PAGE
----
In my soul, I had to do it.” Further, his friend and former Filter fan-site creator,23-year-old Justin Eyerly, was killed in action in Baghdad in 2004, inspiring Patrick to write the somber lead single “Soldiers Of Misfortune.” As anti-authoritarian as ever, Filter roared back onto the live scene after years of being absent, playing 80 shows in four months, including the Operation MySpace gig before 10,000 soldiers in the Kuwaiti desert. It was the first high-definition Internet transmission and reached one million viewers. With its new touring band—which included Mitch Marlow, John Spiker, and Mika Fineo—Filter made a strong comeback. A compilation, "Remixes For The Damned
), arrived last November. It’s been a long, strange, fulfilling journey for Patrick, from that frustrated teenager in Ohio to the sober, wiser 40-year-old he is now. But still angry at the state of a world plunged into despair, at young people’s apathy, and the illegal downloading trend that is destroying the livelihood of many musicians, Patrick is ready to roar at the world again. “It’s amazing how much that angry young man is returning now,” Patrick muses.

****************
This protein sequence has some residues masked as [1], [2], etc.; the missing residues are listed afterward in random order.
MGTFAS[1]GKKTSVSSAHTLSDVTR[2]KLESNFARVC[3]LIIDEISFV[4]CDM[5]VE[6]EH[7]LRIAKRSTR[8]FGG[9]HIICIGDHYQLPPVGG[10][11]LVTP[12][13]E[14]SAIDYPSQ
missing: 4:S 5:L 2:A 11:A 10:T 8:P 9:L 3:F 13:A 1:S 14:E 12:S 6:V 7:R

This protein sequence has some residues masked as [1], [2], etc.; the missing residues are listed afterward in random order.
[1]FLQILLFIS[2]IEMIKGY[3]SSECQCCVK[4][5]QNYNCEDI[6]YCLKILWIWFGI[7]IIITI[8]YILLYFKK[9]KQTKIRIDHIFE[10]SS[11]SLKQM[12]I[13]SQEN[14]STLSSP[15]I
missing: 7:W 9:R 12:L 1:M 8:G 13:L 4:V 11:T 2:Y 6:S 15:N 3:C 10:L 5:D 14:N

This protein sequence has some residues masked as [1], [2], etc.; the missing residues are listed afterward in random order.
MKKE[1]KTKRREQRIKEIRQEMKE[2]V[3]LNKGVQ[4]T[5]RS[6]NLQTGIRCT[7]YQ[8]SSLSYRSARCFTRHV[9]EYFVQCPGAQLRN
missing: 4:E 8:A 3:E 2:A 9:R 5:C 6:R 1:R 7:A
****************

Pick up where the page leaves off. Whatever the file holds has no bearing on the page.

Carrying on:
“The new album is going to be heavy and mean and kind of industrial. It’s going to be a dark return to where I came from. It’s back coming full circle.” A man who likes melody with his menace, Patrick is happy with the niche he has achieved in music and the loyalty of his fans. He says he has done everything his own way, without compromise, and without consideration for what the industry wants. “The proudest thing I can achieve in my music is making the hair on your arm or the back of your neck stand up,” Patrick believes. “On every one of my songs I’ve come close to blowing my own mind, and that’s always been the reason why I think I’ve made it this far.” —bryan reesman Bryan Reesman is a veteran freelance writer who has contributed to The New York Times, Playboy, Billboard, and Metal Edge.